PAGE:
HOUSTON - Shell and TravelCenters of America LLC (TA) are planning to sell liquefied natural gas (LNG) to heavy-duty road transport customers in the U.S. through TA's existing nationwide network of full-service fueling centers.
Pending final agreements, the proposed plans include constructing more than 200 LNG fuel lanes at about 100 TA sites and Petro Stopping Centers throughout the U.S. interstate highway system. If a final agreement is reached, the first of the LNG fuel lanes are expected to become operational in 2013.
"This potential alliance with TA would enable Shell to deliver LNG fuel to customers who want a competitively priced fuel option to help them meet increasingly stringent air quality emission standards," said Elen Phillips, vice president of Shell Fuels Sales & Marketing North America.
Demand for innovative fuels, like LNG fuel, from heavy-duty road transport customers is growing due, in part, to the wide range of benefits for trucking fleet operators. These benefits can include lower fuel costs and improved local air quality from reduced emissions at the point of use, particularly nitrogen oxide as well as reduced noise levels.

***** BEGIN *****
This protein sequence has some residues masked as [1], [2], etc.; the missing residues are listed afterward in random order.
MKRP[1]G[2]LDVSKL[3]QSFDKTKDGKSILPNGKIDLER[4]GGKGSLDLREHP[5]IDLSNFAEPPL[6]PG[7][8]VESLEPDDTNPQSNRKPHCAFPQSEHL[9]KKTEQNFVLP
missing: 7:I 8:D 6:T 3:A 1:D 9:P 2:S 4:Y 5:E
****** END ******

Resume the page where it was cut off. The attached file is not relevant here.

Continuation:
The agreement with TA, the largest full-service truck stop chain in the US, represents the next phase for Shell in its plan to provide trucking fleet customers in North America with a robust fueling infrastructure. Last year, Shell announced it would sell LNG to its heavy-duty fleet customers at select Flying J truck stops in Alberta, Canada beginning in 2012.
The first LNG retail plaza in Calgary is expected to open this year. Both these announcements help demonstrate how Shell is moving forward in its strategy to develop a global downstream LNG fuel sales business for commercial customers in the truck sector but also other growth areas notably marine, mining and rail.
Read more about LNG and learn more about what fuels you could be selling in a recently released NACS white paper: "The Future of Fuels: An Analysis of Future Energy Trends and Potential Retail Market Opportunities."